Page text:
Bluetongue (BT) is an infectious non contagious, insect born viral disease of sheep and other ruminants. The clinical diagnosis of bluetongue is often difficult due to the marked variations in the severity of the symptoms and lesions. The primary problem caused by BTV in enzootic areas was the decrease in lamb and calf production.
VMRD's competitive ELISA test kit was used to detect bluetongue group specific antibodies in 184 serum samples collected from apparently healthy native breeds of sheep, goats and cattle of both sexes during the four seasons of the year. The tested animals were adult except 49 lambs which were up to three months. 54.5% of the tested animals were positive for BTV group specific antibodies. The highest percent of positive serum samples were in Autumn (68.3%) while in summer, winter and spring the percent were 48%, 66.7% and 44.1% respectively. BTV antibody values were found to be high in 20.7% of sheep, 12.5% of goats and 57.1% of cattle; moderate in 33.1% of sheep, 37.5% of goats and 42.9% of cattle and low in 7.8% of sheep and 50% of goats. 63.3% of the tested lambs were positive for BTV antibodies.
As no vaccination programme is running or used in Egypt since a considerable time and competitive ELISA (C-ELISA) is a prescribed test for international trade due to its sensitivity, specificity and accuracy, positive serum samples means subclinical infection due to the absence of the clinical symptoms in the adult tested animals and in the tested lambs resulted from the passively transferred BTV antibodies from their mother’s colostrum which persisted in lamb sera for as long as three months. Introduction
Bluetongue (BT) is an infectious non contagious insect born viral disease of sheep and other domestic and wild ruminants (Anthony and Werner, 1992).
Bluetongue virus (BTV) infection is endemic through out much of the world (Gibbs and Greinder, 1994) where its global distribution is currently between latitudes of 50oN and 35oS (OIE, 2005), and breeds or species of ruminants susceptible to disease are those have evolved in temperate climate areas where bluetongue viruses are endemic (Gibbs et al., 1989).
BTV is a member of the Orbivirus genus, one of nine genera classified in the family Reoviridae (OIE, 2004).
Clinical signs of disease in domestic and wild ruminants range from subclinical in the vast majority of cases to an acute febrile response characterized by panting, fever, salivation and frothing at the mouth, inflammation and swelling of the oral mucous membranes, ulcerations in and around the mouth, depression and lameness. A “blue” tongue may develop if the blood is impaired (Anthony and Werner, 1992).
The primary problem caused by BTV in enzootic areas was the decrease in lamb and calf production due to early fetal deaths and congenital defects (Jones et al., 1981 and Anthony and Werner, 1992).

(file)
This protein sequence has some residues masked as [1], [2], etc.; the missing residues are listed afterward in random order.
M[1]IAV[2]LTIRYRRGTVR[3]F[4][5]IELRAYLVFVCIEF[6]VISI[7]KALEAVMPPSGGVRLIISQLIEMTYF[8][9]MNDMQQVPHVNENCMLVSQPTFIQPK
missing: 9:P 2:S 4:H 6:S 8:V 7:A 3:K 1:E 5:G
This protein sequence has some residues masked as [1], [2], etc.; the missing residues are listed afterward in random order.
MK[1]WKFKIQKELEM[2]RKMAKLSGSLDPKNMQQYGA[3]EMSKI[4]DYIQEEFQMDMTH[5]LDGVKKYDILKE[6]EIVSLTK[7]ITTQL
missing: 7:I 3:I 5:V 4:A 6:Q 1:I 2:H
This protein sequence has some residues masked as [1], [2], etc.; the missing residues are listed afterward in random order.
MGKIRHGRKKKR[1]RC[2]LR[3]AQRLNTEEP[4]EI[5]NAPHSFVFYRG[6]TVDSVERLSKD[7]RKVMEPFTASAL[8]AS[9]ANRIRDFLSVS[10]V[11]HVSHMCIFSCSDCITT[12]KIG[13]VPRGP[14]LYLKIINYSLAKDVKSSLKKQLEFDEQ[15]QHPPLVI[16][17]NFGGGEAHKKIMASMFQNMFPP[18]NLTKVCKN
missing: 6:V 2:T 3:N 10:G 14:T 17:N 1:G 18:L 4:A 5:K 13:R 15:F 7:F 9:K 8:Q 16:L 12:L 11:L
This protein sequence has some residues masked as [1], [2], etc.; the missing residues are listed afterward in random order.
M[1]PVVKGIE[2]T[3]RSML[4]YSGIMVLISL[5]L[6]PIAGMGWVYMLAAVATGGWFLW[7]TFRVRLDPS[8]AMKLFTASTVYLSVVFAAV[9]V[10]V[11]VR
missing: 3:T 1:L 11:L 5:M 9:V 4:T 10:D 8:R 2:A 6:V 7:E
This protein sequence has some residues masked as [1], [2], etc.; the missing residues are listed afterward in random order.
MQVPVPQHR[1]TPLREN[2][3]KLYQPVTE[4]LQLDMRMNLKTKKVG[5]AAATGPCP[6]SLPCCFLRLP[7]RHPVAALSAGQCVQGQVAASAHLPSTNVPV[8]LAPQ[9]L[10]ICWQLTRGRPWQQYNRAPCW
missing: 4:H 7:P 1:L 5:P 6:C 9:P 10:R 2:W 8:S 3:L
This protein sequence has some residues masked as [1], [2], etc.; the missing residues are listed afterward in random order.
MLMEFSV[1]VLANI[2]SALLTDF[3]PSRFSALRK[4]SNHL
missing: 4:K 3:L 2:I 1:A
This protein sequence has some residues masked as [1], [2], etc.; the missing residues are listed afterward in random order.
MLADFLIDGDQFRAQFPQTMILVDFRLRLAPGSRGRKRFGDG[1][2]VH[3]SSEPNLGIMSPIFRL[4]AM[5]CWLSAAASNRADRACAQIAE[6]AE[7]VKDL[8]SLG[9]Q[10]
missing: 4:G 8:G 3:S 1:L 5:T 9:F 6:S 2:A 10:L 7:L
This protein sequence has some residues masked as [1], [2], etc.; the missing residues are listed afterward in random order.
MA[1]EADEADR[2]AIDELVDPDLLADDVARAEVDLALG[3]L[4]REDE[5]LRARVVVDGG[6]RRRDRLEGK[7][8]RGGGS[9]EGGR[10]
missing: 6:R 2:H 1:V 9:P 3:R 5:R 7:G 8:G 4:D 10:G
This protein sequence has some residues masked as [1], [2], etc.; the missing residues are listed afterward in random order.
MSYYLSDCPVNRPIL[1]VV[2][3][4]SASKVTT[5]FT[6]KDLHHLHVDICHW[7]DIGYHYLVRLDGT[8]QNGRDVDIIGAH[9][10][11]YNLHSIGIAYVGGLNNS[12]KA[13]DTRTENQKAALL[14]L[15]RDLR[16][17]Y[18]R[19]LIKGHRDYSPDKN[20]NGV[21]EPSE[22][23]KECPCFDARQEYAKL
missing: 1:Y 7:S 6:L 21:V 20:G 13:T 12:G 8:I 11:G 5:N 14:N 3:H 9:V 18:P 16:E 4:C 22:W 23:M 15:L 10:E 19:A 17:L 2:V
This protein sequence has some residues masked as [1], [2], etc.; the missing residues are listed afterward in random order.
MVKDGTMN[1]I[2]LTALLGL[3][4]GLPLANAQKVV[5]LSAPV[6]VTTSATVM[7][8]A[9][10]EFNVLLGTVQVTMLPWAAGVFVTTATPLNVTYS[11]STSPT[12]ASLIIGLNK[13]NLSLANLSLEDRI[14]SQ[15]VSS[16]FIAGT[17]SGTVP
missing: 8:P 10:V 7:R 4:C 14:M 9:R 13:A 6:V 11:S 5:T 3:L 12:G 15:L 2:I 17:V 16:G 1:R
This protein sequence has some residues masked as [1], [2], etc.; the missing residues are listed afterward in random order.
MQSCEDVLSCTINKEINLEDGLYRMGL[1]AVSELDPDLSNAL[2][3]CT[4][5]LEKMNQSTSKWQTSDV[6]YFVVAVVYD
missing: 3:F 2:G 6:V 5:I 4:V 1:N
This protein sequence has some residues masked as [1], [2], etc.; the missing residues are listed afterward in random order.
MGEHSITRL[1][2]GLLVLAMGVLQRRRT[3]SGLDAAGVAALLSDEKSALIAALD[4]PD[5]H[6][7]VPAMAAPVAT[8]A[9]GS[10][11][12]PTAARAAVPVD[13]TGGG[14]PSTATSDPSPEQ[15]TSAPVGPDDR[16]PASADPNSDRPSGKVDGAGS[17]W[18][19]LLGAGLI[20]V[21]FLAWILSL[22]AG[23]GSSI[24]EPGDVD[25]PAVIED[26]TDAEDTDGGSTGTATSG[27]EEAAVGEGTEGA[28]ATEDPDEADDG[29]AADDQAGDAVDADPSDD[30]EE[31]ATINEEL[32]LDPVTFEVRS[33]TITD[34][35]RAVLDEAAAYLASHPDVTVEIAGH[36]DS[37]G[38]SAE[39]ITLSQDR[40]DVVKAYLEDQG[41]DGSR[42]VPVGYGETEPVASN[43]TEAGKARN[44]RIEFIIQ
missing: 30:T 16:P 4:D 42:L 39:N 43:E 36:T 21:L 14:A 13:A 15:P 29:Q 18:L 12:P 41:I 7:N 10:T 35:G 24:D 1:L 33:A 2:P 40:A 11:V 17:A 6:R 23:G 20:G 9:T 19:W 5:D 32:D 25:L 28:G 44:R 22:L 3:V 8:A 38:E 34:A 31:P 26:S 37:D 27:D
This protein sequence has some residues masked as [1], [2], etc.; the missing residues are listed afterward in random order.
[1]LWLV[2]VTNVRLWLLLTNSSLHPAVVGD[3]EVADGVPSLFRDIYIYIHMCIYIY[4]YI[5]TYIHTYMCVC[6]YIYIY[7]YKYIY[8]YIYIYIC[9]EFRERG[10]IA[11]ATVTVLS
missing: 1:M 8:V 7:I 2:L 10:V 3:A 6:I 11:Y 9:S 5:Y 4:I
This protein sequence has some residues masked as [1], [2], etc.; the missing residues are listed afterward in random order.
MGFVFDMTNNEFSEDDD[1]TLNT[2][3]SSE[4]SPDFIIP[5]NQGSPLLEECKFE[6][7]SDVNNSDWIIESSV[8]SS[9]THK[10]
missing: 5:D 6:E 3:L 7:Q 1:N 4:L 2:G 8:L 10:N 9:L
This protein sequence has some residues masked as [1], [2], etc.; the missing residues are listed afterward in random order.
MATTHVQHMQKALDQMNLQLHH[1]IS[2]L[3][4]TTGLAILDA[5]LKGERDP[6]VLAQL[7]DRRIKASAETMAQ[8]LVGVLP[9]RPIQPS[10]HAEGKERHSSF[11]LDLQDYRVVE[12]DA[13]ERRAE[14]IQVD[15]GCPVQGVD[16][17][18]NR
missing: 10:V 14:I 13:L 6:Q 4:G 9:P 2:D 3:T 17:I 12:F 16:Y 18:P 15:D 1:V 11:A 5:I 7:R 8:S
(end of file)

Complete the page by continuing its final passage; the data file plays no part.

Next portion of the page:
BTV infection has been shown by serology (OIE, 2002) due to infection, often subclinical in domestic and wild ruminant (Afshar, 1994).
There are many serologic tests for the diagnosis of BT antibodies such as modified direct complement fixation test (MDCFT) which has lost favor because of the variability of test results among laboratories, anticomplementary reaction and the short lived antibodies. Immuno fluorescent and indirect ELISA tests are complicated by cross reactions between BT serogroup viruses and the growing list of related Orbiviruses.
Virus neutralization (VN) and haemagglutination inhibition (HI) are serotype specific antibody tests and more useful in research than for diagnostic purposes (Anthony and Werner, 1992). Agar gel immunodiffusion (AGID) test was the standard method for the detection of group specific anti-BTV antibodies in animal sera for many years although the test lacks sensitivity and the BTV antigen used in the test may cross react with other Orbiviruses, such as epizootic haemorrhagic disease (EHD) viruses (Della-Porta et al., 1985). Amonoclonal antibody – based competitive ELISA has solved this problem (OIE, 2004).
The aim of the present study is the detection of BTV antibodies in sheep, goats and cattle sera using competitive ELISA commercial kit to know the situation of the disease in Egypt. Material and Methods
A total number of 184 tested animals were 145 sheep, 21 goats and 18 cattle of both sexes. All animals were of native breeds and adult except 49 lambs which were up to 3 months. All the tested animals apparently healthy and belongs to El-Behaera, Alexandria and Matroh governorates.2) Samples
Blood samples of the tested animals were collected from March, 2005 to February, 2006. The separated sera were stored properly until examined. 3) Serological detection for BTV antibodies
The collected sera were tested for the presence of antibodies for group specific BTV antibodies by competitive ELISA commercial kit (VMRD, Inc. USA).Test description
VMRD’s competitive ELISA detects BTV antibodies in ruminant sera. Sample serum BTV antibody inhibits binding of horse radish peroxidase (HRP) - labeled BTV specific monoclonal antibody to BT viral antigen coated on the plastic wells. Binding of the HRP- labeled monoclonal antibody conjugate is detected by the addition of enzyme substrate and quantified by subsequent colour product development. Strong colour development indicates little or no blockage of HRP-labeled monoclonal antibody binding and therefore the absence of BTV antibody in sample sera. Weak color development due to inhibition of the monoclonal antibody binding to the antigen on the solid phase indicates the presence of BTV antibodies in sample sera. Test validation
The mean optical density of the negative controls must be greater than 0.300 and less than 2.00. The mean optical density of the positive controls must be less than or equal to 50% of the mean optical density of the negative controls.Interpreting the results
Test sera are positive if they produce an optical density less than 50% of the mean of the negative controls. Test sera that produce an optical density greater than or equal to 50% of the mean of the negative controls are negative.Results
The present study summarises the results obtained with the BTV antibody detection by C-ELISA test kit as follows:
I) 100 serum samples (54.3%) out of 184 tested sera were positive for BTV-antibodies which were 85 (58.6%) out of 145 sheep sera, 8 (38.1%) out of 21 goats sera and 7 (38.9%) out of 18 cattle sera (Table 1 and Fig. 1).
II) 24 serum samples (48.0%) out of 50 sera collected in Summer, 41 serum samples (68.3%) out of 60 sere collected in Autumn, 20 serum samples (66.7%) out of 30 sera collected in winter and 15 serum samples (14.3%) out of 31 sera collected in Spring were positive for BTV antibodies (Table 2 and Fig.2).
III) BTV antibody values were found to be high in 30 (2.07%) sheep, I (12.5%) goat and 4 (57.1%) cattle, moderate in 48 (33.1%) sheep, 3(37.5%) goats and 3(42.9%) cattle and low in 7(7.8%) sheep and 4 (50.0%) goats (Table 3 and Fig.3).